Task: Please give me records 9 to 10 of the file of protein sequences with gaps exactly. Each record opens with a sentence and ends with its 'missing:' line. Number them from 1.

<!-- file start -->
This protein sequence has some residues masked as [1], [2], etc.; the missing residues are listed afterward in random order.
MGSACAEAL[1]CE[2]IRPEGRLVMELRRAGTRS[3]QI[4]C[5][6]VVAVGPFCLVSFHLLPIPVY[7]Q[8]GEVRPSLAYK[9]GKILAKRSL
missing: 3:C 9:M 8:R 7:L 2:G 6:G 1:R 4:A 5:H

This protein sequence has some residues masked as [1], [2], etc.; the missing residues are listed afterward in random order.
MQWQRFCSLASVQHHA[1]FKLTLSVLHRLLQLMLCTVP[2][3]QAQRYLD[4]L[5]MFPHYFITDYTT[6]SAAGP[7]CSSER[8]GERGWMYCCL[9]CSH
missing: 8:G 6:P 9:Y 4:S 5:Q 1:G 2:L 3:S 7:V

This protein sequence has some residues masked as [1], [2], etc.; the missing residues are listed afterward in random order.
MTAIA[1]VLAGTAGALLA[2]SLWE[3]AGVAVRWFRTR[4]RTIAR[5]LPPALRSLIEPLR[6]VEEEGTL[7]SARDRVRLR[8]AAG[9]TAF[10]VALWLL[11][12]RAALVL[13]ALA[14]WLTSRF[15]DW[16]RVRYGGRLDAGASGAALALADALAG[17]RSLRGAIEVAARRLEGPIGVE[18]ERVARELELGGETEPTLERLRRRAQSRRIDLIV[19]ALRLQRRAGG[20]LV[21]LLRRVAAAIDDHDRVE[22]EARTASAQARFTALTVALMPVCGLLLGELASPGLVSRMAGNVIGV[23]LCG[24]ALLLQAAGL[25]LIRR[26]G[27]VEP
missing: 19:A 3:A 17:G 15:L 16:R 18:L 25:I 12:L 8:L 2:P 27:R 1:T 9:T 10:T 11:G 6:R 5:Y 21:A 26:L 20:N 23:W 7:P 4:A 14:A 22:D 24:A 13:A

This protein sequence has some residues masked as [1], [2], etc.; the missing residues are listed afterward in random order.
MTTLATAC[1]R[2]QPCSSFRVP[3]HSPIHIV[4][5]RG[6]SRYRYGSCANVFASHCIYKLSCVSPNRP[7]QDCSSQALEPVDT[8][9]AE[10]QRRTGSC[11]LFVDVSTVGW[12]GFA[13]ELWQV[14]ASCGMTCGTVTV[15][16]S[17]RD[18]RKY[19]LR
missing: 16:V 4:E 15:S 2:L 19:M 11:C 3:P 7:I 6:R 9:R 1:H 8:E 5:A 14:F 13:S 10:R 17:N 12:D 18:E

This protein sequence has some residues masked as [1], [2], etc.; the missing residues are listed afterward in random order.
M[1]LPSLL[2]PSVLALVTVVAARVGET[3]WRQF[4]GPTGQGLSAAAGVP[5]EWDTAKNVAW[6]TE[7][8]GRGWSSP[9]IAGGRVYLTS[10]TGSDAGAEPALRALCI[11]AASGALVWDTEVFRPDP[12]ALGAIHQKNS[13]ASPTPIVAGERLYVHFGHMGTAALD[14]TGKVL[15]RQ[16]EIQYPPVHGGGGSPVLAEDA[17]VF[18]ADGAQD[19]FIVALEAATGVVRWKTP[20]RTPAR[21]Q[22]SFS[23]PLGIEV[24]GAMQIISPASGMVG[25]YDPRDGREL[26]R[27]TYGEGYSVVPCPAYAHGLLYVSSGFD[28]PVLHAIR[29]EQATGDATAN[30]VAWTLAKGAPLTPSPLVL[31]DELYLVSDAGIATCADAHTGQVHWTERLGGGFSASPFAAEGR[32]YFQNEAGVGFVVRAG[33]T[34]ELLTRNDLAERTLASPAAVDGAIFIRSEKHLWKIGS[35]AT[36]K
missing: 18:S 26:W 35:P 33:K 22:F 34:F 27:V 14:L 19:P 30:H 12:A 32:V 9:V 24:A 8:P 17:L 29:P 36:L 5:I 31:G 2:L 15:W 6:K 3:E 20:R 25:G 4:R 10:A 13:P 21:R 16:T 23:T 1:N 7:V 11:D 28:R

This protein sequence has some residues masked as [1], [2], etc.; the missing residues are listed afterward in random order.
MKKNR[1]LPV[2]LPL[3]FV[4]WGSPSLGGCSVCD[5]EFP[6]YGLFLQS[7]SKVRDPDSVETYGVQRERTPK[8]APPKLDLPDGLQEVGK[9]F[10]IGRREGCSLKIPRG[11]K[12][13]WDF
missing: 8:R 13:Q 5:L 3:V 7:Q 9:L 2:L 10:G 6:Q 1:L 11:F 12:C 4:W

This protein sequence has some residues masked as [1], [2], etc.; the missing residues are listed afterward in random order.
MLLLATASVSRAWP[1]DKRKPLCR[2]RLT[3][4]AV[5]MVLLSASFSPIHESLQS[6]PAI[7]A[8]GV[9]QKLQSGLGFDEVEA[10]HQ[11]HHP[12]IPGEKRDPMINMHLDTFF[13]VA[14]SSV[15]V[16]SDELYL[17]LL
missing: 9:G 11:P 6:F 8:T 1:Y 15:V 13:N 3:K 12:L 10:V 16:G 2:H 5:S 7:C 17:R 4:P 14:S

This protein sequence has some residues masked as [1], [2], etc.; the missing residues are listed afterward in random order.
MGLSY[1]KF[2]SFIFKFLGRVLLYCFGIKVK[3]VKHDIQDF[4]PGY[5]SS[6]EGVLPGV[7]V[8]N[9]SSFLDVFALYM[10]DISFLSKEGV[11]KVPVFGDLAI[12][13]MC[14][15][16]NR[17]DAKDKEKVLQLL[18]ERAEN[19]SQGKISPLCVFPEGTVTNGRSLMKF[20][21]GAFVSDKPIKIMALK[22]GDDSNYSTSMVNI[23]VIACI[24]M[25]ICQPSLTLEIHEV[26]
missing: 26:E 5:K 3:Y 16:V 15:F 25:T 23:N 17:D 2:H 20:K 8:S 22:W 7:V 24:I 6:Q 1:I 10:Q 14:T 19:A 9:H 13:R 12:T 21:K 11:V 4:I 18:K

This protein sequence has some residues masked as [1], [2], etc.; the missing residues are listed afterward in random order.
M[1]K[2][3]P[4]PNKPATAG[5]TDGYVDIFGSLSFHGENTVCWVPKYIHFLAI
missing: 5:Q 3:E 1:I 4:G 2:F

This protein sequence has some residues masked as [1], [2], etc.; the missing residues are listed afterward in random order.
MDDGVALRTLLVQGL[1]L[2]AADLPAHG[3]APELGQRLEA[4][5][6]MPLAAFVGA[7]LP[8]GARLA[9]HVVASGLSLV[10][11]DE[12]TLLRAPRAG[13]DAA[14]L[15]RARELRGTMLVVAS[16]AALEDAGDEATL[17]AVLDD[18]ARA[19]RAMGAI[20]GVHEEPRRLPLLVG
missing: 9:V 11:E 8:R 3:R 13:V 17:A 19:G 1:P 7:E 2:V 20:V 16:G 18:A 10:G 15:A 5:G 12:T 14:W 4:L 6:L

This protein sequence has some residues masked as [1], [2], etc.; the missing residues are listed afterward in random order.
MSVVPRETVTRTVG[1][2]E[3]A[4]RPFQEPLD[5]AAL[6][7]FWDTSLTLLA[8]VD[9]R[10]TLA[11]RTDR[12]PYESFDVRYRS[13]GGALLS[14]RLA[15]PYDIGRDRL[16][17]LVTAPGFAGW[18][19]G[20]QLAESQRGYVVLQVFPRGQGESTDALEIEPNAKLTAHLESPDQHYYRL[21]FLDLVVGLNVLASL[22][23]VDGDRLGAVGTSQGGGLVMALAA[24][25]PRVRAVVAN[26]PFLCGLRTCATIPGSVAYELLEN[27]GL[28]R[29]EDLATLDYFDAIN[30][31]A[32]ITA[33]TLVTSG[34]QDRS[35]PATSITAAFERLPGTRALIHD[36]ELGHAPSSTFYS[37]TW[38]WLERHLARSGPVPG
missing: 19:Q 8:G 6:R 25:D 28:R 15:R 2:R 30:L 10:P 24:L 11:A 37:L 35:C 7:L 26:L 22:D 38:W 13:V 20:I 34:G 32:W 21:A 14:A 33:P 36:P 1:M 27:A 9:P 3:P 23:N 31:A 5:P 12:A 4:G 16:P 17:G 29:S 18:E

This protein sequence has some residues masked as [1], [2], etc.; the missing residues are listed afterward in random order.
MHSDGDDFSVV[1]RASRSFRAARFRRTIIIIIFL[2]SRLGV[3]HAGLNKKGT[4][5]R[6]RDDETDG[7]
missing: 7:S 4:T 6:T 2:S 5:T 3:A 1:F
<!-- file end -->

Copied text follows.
This protein sequence has some residues masked as [1], [2], etc.; the missing residues are listed afterward in random order.
M[1]K[2][3]P[4]PNKPATAG[5]TDGYVDIFGSLSFHGENTVCWVPKYIHFLAI
missing: 5:Q 3:E 1:I 4:G 2:F

This protein sequence has some residues masked as [1], [2], etc.; the missing residues are listed afterward in random order.
MDDGVALRTLLVQGL[1]L[2]AADLPAHG[3]APELGQRLEA[4][5][6]MPLAAFVGA[7]LP[8]GARLA[9]HVVASGLSLV[10][11]DE[12]TLLRAPRAG[13]DAA[14]L[15]RARELRGTMLVVAS[16]AALEDAGDEATL[17]AVLDD[18]ARA[19]RAMGAI[20]GVHEEPRRLPLLVG
missing: 9:V 11:E 8:R 3:R 13:V 17:A 19:G 1:P 7:E 2:V 20:V 16:G 18:A 10:G 15:A 5:G 12:T 14:W 4:L 6:L